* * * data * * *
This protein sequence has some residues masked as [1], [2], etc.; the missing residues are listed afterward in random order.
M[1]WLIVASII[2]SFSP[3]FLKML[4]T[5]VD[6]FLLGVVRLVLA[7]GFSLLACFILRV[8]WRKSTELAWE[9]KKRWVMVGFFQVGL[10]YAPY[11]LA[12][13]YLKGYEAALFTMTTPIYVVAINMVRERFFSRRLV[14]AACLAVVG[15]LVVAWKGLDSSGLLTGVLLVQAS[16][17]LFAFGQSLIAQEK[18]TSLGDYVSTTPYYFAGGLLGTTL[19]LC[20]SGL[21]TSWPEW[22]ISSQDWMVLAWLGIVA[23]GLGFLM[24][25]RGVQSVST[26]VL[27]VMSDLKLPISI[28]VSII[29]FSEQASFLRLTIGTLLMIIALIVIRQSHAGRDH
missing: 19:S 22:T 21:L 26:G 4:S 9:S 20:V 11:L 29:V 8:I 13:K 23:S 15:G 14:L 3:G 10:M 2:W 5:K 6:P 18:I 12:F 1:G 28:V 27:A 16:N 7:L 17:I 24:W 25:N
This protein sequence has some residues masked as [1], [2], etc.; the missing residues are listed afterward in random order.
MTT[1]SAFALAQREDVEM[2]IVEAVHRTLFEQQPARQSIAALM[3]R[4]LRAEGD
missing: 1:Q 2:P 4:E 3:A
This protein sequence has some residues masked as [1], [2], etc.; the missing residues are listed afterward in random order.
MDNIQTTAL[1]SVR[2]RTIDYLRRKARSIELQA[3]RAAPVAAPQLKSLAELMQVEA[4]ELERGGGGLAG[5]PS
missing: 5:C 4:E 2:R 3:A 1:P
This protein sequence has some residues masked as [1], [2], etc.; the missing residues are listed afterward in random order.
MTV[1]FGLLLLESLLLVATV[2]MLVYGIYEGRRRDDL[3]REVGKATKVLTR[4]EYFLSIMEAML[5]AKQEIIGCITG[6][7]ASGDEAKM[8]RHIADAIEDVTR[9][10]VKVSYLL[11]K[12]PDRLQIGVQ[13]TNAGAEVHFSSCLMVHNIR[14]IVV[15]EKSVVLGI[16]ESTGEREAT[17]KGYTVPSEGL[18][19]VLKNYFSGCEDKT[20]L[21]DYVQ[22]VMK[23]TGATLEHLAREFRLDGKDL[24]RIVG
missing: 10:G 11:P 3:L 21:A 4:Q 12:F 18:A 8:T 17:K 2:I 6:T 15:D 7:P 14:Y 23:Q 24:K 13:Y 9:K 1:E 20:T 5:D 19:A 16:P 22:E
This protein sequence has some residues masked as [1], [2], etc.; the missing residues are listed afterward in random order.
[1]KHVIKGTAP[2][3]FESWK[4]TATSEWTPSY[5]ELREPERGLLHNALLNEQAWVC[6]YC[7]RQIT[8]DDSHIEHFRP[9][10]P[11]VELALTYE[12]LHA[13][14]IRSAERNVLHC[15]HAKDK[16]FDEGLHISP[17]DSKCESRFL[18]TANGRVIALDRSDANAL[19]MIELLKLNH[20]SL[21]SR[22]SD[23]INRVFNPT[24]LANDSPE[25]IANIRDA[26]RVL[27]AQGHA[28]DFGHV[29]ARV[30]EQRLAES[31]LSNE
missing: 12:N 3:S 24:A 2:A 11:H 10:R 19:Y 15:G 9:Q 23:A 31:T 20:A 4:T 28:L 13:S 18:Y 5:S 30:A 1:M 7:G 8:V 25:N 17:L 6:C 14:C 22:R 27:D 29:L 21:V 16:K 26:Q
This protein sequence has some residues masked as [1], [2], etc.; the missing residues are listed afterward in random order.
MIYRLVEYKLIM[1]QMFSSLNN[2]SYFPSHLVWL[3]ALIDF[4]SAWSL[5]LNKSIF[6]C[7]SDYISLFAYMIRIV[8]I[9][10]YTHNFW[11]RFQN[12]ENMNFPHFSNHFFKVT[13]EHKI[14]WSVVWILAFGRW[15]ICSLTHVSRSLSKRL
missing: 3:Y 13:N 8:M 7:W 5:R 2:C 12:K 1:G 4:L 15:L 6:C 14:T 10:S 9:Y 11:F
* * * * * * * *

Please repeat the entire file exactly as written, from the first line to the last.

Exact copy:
This protein sequence has some residues masked as [1], [2], etc.; the missing residues are listed afterward in random order.
M[1]WLIVASII[2]SFSP[3]FLKML[4]T[5]VD[6]FLLGVVRLVLA[7]GFSLLACFILRV[8]WRKSTELAWE[9]KKRWVMVGFFQVGL[10]YAPY[11]LA[12][13]YLKGYEAALFTMTTPIYVVAINMVRERFFSRRLV[14]AACLAVVG[15]LVVAWKGLDSSGLLTGVLLVQAS[16][17]LFAFGQSLIAQEK[18]TSLGDYVSTTPYYFAGGLLGTTL[19]LC[20]SGL[21]TSWPEW[22]ISSQDWMVLAWLGIVA[23]GLGFLM[24][25]RGVQSVST[26]VL[27]VMSDLKLPISI[28]VSII[29]FSEQASFLRLTIGTLLMIIALIVIRQSHAGRDH
missing: 19:S 22:T 21:L 26:G 4:S 9:S 20:V 11:L 29:V 8:I 13:K 23:S 15:G 14:L 3:G 10:M 2:W 5:K 6:P 18:I 12:F 1:G 28:V 27:A 16:N 7:L 17:I 24:W 25:N
This protein sequence has some residues masked as [1], [2], etc.; the missing residues are listed afterward in random order.
MTT[1]SAFALAQREDVEM[2]IVEAVHRTLFEQQPARQSIAALM[3]R[4]LRAEGD
missing: 1:Q 2:P 4:E 3:A
This protein sequence has some residues masked as [1], [2], etc.; the missing residues are listed afterward in random order.
MDNIQTTAL[1]SVR[2]RTIDYLRRKARSIELQA[3]RAAPVAAPQLKSLAELMQVEA[4]ELERGGGGLAG[5]PS
missing: 5:C 4:E 2:R 3:A 1:P
This protein sequence has some residues masked as [1], [2], etc.; the missing residues are listed afterward in random order.
MTV[1]FGLLLLESLLLVATV[2]MLVYGIYEGRRRDDL[3]REVGKATKVLTR[4]EYFLSIMEAML[5]AKQEIIGCITG[6][7]ASGDEAKM[8]RHIADAIEDVTR[9][10]VKVSYLL[11]K[12]PDRLQIGVQ[13]TNAGAEVHFSSCLMVHNIR[14]IVV[15]EKSVVLGI[16]ESTGEREAT[17]KGYTVPSEGL[18][19]VLKNYFSGCEDKT[20]L[21]DYVQ[22]VMK[23]TGATLEHLAREFRLDGKDL[24]RIVG
missing: 10:G 11:P 3:L 21:A 4:Q 12:F 18:A 8:T 17:K 2:I 6:T 15:D 7:P 14:Y 23:Q 24:K 13:Y 9:K 1:E 20:T 5:D 19:A 16:P 22:E
This protein sequence has some residues masked as [1], [2], etc.; the missing residues are listed afterward in random order.
[1]KHVIKGTAP[2][3]FESWK[4]TATSEWTPSY[5]ELREPERGLLHNALLNEQAWVC[6]YC[7]RQIT[8]DDSHIEHFRP[9][10]P[11]VELALTYE[12]LHA[13][14]IRSAERNVLHC[15]HAKDK[16]FDEGLHISP[17]DSKCESRFL[18]TANGRVIALDRSDANAL[19]MIELLKLNH[20]SL[21]SR[22]SD[23]INRVFNPT[24]LANDSPE[25]IANIRDA[26]RVL[27]AQGHA[28]DFGHV[29]ARV[30]EQRLAES[31]LSNE
missing: 12:N 3:S 24:A 2:A 11:H 10:R 19:Y 15:G 9:Q 23:A 31:T 20:A 4:T 28:L 13:S 18:Y 5:S 30:A 1:M 7:G 8:V 25:N 17:L 6:C 14:C 22:R 27:D 29:L 21:V 16:K 26:Q
This protein sequence has some residues masked as [1], [2], etc.; the missing residues are listed afterward in random order.
MIYRLVEYKLIM[1]QMFSSLNN[2]SYFPSHLVWL[3]ALIDF[4]SAWSL[5]LNKSIF[6]C[7]SDYISLFAYMIRIV[8]I[9][10]YTHNFW[11]RFQN[12]ENMNFPHFSNHFFKVT[13]EHKI[14]WSVVWILAFGRW[15]ICSLTHVSRSLSKRL
missing: 3:Y 13:N 8:M 7:W 5:R 2:C 12:K 1:G 4:L 15:L 6:C 14:T 10:S 9:Y 11:F